What is the significance of the new appointments at AIB? Was it really about the salary cap, with structure and governance standards as the victims? Will the review expected about mid-2010 produce a more conventional structure with Colm Doherty as CEO – what AIB really wanted? If so, why the recent happenings and damage to the image of AIB?
The executive chairman at AIB will not be 'chairman and CEO'. The group managing director will not control all the activities of the AIB Group because some areas have been assigned to the chairman.
If Doherty was an outsider joining AIB at a difficult time, it might be easier to understand some key functions being temporarily assigned to the chairman.
The new structure at the top of AIB looks like an Irish solution to an Irish problem. The AIB board got its preferred candidate, albeit not in quite the role it wanted. And the minister enforced the salary cap. Is it a good compromise?
It is flawed. It represents less than best practice in corporate governance.
The executive chairman will be responsible for some key strategic areas within AIB, such as relations with Nama. He will report to the board and he will preside over the board's examination of his actions and proposals. Clearly, the chairman will not be independent.
It would not be a surprise if non-executive directors were to feel constrained in voicing contrary viewpoints or criticism. Consequently, independent oversight of the executive arm of the bank, in so far as the functions assigned to the executive chairman are concerned, may be compromised.
This could become a serious governance problem. AIB may find it difficult to agree valuations with Nama because of the implications the consequent write-offs could bring. In this situation it will be far from ideal to have one person proposing a course of action and also chairing the board – plus the same person implementing those decisions and presiding over the board's evaluation of the execution of them. While the situation is to be temporary the damage to independence could be enduring.
The group MD won't be responsible for all executive functions within AIB and will have a role little better than that of a chief operations officer. This is unusual.
The government escaped without a climb down on the salary cap and will be perceived by the electorate as not having given in to the bank. AIB may have 'got its man' but it has suffered reputational damage.
Good governance includes good risk management and reputational risk is one of the risks to be managed in any organisation. Once the speculation started in the media there was a need for the bank to quickly conclude consultations with the minister for finance. This did not happen and the reputation of AIB suffered. The board was portrayed as out of touch with political reality and was accused of behaving arrogantly.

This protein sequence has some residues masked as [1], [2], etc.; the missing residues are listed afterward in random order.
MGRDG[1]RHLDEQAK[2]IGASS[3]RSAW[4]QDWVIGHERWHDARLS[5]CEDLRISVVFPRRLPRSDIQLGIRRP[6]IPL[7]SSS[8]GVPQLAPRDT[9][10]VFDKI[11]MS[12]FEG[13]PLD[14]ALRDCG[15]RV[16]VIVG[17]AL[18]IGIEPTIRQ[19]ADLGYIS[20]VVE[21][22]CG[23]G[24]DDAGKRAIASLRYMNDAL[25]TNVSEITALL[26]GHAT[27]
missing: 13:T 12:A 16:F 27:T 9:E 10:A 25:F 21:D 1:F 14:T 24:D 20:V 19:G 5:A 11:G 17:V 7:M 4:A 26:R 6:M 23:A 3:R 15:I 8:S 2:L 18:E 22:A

This was frustrating for the AIB board. As stated by the chairman of its remuneration committee, it sought suitable candidates worldwide but concluded that Doherty was the best candidate. Since company law requires directors to act in the best interests of the company, it felt obliged to seek consent from the minister to appoint Doherty.
In so far as the argument goes, it was right. However, the company was ill-advised to get into a situation where it would appear it sought to appoint an insider and breach the salary cap. This displayed a lack of understanding for the position likely to be adopted by the minister.
Where now for AIB?
The first lesson to be taken from recent events must be that AIB needs a new strategy for coping with the constraints of having the government as its largest shareholder and being its lifeline to survival for the immediate future. Governments do not make ideal equity partners for enterprise-sector companies because they have to cope with the realities of political accountability. This can make it difficult for the minister to share objectives with the rest of the shareholders.
This is an unattractive situation which AIB must come to terms with until it can survive without state support. In the meantime, it must work out how to live with the constraints. This is something the boards and executives of state agencies do on a continuing basis. They sometimes have to live with political objectives they may not welcome.
Perhaps AIB could learn some practical survival lessons from the public sector and improve its risk management in the process!
Jerry Kelly is chairman of the Corporate Governance Association of Ireland